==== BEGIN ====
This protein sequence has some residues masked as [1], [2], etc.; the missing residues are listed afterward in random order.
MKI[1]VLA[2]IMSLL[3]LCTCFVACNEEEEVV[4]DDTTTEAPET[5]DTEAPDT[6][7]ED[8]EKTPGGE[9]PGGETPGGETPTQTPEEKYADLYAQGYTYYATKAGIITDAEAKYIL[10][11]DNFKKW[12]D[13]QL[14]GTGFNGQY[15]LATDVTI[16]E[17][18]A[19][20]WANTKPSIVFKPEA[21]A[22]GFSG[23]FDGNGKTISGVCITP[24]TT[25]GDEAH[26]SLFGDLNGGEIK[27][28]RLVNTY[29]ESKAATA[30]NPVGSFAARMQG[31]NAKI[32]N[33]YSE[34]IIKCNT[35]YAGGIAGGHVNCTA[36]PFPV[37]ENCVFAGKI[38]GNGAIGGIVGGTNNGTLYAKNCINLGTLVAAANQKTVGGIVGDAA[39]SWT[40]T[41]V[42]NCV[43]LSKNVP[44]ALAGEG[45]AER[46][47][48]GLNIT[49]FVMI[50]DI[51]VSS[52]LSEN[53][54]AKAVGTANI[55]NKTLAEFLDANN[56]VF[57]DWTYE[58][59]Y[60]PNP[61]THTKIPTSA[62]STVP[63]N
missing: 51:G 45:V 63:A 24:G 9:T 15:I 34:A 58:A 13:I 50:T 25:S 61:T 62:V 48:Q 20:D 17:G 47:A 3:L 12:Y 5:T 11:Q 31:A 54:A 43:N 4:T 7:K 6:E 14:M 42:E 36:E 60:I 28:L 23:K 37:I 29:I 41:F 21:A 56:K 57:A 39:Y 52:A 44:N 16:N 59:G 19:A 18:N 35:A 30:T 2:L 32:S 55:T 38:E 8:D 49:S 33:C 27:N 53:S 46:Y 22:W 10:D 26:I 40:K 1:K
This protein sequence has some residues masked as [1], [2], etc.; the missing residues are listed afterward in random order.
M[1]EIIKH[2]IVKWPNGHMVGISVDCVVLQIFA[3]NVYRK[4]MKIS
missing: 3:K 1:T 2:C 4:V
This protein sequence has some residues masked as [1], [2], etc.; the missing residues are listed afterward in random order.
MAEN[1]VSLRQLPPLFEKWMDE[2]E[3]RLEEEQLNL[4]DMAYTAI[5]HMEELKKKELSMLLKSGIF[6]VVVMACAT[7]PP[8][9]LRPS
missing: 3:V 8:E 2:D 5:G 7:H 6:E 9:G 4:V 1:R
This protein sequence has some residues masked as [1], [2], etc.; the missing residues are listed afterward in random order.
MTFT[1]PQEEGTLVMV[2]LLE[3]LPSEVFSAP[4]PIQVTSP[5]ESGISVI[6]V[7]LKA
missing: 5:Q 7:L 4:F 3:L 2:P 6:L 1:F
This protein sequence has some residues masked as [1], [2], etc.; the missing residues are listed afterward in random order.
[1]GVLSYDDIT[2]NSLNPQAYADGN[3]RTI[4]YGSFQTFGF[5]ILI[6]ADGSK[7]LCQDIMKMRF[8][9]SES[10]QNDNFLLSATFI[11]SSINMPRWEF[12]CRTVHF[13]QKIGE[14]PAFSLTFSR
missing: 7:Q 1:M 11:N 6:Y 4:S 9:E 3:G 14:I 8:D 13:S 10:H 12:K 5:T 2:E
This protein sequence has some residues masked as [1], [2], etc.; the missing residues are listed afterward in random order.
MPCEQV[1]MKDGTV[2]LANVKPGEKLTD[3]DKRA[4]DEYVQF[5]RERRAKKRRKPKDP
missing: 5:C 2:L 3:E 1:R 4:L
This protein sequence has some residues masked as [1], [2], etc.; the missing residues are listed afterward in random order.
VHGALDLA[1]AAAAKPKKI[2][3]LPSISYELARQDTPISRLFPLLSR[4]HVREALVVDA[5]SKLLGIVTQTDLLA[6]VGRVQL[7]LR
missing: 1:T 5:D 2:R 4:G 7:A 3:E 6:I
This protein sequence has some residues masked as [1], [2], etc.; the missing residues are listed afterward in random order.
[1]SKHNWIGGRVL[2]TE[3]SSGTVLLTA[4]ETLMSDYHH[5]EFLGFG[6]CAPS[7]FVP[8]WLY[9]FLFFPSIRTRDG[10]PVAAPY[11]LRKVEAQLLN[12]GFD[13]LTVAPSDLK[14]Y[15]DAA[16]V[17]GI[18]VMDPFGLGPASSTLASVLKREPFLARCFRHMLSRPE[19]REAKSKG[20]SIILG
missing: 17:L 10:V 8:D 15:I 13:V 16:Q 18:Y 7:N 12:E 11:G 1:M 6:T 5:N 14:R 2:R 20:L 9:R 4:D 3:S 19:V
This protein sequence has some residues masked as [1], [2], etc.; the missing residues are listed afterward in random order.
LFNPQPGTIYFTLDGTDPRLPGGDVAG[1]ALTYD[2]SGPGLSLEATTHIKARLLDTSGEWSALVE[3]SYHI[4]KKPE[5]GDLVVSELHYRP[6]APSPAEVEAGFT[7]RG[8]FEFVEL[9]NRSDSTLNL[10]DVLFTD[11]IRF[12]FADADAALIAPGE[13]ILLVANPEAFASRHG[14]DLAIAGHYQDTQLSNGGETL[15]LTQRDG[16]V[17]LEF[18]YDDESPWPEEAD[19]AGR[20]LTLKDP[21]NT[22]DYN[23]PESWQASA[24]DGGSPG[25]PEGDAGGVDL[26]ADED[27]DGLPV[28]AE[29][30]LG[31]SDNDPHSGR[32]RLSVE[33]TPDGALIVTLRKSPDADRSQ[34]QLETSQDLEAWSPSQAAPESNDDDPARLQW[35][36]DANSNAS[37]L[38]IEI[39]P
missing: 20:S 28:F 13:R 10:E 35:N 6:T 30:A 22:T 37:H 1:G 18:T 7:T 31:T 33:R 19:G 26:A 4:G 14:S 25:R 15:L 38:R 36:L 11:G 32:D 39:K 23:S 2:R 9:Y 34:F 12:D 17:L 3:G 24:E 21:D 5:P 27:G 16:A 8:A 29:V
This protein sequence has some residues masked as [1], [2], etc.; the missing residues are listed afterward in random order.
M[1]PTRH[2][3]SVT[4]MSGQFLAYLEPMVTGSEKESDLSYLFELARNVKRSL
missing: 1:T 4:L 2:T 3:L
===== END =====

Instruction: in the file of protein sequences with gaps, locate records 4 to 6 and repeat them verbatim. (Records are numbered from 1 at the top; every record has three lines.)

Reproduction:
This protein sequence has some residues masked as [1], [2], etc.; the missing residues are listed afterward in random order.
MTFT[1]PQEEGTLVMV[2]LLE[3]LPSEVFSAP[4]PIQVTSP[5]ESGISVI[6]V[7]LKA
missing: 5:Q 7:L 4:F 3:L 2:P 6:L 1:F
This protein sequence has some residues masked as [1], [2], etc.; the missing residues are listed afterward in random order.
[1]GVLSYDDIT[2]NSLNPQAYADGN[3]RTI[4]YGSFQTFGF[5]ILI[6]ADGSK[7]LCQDIMKMRF[8][9]SES[10]QNDNFLLSATFI[11]SSINMPRWEF[12]CRTVHF[13]QKIGE[14]PAFSLTFSR
missing: 7:Q 1:M 11:N 6:Y 4:S 9:E 3:G 14:I 8:D 13:S 10:H 12:K 5:T 2:E
This protein sequence has some residues masked as [1], [2], etc.; the missing residues are listed afterward in random order.
MPCEQV[1]MKDGTV[2]LANVKPGEKLTD[3]DKRA[4]DEYVQF[5]RERRAKKRRKPKDP
missing: 5:C 2:L 3:E 1:R 4:L